“They see the same as AirDNA,” Ru added.

So why are some hosts seeing fewer bookings?

The takeaway from Lane and Ru is that overall there doesn’t seem to be a crisis. But that doesn’t mean that for some hosts it can’t to feel like a bust.

Lane said part of what’s happening is some hosts might be experiencing some seasonality, where bookings were up in the summer but down in the fall.

“There is a big drop in demand from July to September and from July to October,” he explained.

In addition, there are some significant supply and demand dynamics at play. Lane explained that the number of short-term rentals has increased lately, which means that while the total number of bookings is up, “ on average, everyone individually sees their reservations drop”.

“Because supply has grown faster than demand, we’ve seen overall occupancy drop,” Lane explained.

A useful analogy might be a grocery store that carries bread from three different companies. If the store starts selling bread from six companies, the grocery store will likely end up with more sales, but the individual bread companies might end up with less each. In this case, Airbnb is the grocery store and the hosts are the bread companies.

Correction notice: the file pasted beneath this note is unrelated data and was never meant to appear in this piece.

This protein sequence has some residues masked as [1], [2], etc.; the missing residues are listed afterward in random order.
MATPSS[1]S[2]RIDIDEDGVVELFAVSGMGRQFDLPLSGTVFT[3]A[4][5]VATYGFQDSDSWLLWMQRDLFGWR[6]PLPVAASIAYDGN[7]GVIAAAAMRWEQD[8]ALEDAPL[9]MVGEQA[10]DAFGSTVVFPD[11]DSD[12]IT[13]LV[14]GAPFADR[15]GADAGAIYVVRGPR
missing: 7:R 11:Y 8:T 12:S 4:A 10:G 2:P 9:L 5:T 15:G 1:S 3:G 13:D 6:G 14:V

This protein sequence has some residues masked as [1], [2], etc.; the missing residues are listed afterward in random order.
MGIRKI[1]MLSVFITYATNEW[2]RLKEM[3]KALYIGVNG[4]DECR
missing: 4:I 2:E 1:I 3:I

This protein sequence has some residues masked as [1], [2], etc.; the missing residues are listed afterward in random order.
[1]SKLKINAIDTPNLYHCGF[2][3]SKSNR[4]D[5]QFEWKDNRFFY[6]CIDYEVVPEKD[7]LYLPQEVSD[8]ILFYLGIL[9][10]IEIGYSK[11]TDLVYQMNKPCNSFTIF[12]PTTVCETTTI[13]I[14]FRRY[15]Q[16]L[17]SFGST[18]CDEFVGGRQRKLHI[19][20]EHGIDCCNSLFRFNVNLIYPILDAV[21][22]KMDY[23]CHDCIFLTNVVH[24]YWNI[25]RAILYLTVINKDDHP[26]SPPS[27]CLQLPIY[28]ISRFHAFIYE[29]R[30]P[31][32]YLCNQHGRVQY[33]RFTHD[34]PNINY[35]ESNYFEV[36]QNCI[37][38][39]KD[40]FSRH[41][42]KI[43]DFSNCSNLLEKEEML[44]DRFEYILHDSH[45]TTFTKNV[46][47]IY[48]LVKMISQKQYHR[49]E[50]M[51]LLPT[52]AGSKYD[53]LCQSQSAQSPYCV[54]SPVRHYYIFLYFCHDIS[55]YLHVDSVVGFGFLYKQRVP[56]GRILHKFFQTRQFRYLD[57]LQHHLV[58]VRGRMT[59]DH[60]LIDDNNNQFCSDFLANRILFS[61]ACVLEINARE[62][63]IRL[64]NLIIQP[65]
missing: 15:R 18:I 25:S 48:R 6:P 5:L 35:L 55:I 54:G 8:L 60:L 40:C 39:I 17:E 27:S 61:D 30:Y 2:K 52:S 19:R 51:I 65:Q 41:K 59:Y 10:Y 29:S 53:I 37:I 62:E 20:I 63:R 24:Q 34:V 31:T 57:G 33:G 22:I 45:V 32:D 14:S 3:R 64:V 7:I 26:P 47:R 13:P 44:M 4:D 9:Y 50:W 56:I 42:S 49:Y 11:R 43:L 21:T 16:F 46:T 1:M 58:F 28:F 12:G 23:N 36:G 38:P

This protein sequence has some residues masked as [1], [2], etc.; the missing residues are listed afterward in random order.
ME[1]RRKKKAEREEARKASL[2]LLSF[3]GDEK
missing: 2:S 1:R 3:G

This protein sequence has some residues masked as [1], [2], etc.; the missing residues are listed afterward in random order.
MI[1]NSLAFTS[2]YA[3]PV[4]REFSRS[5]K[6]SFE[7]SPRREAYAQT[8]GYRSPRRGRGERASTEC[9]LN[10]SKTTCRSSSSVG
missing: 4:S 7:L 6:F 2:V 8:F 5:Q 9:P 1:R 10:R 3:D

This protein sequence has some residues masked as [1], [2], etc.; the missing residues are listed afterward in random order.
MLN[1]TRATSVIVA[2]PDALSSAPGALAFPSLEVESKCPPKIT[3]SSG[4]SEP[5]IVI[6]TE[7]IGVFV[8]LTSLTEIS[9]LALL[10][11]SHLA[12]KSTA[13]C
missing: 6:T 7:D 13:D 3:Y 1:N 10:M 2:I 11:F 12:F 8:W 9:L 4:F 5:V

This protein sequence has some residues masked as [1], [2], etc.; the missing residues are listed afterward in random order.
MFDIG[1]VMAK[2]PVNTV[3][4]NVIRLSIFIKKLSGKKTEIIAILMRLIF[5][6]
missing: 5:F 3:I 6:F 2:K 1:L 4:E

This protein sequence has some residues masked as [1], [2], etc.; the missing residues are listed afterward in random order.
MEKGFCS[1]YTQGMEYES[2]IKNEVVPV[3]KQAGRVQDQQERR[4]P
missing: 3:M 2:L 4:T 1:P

Ru mentioned a similar trend, saying that due to an increase in the supply of short-term rentals, “bookings per host are down slightly.”

Still, the key word is “slightly”; AirDNA data shows occupancy stood at 58.1% in September. That’s down just 1.2% from the same time last year, and it’s actually an 11.1% increase from 2019.

The bottom line, then, is that seasonality, increased supply, and last year’s boom could all shape some hosts’ immediate experiences, even though the overall trend has been on the rise.

What about the cleaning fees and requirements that everyone hates?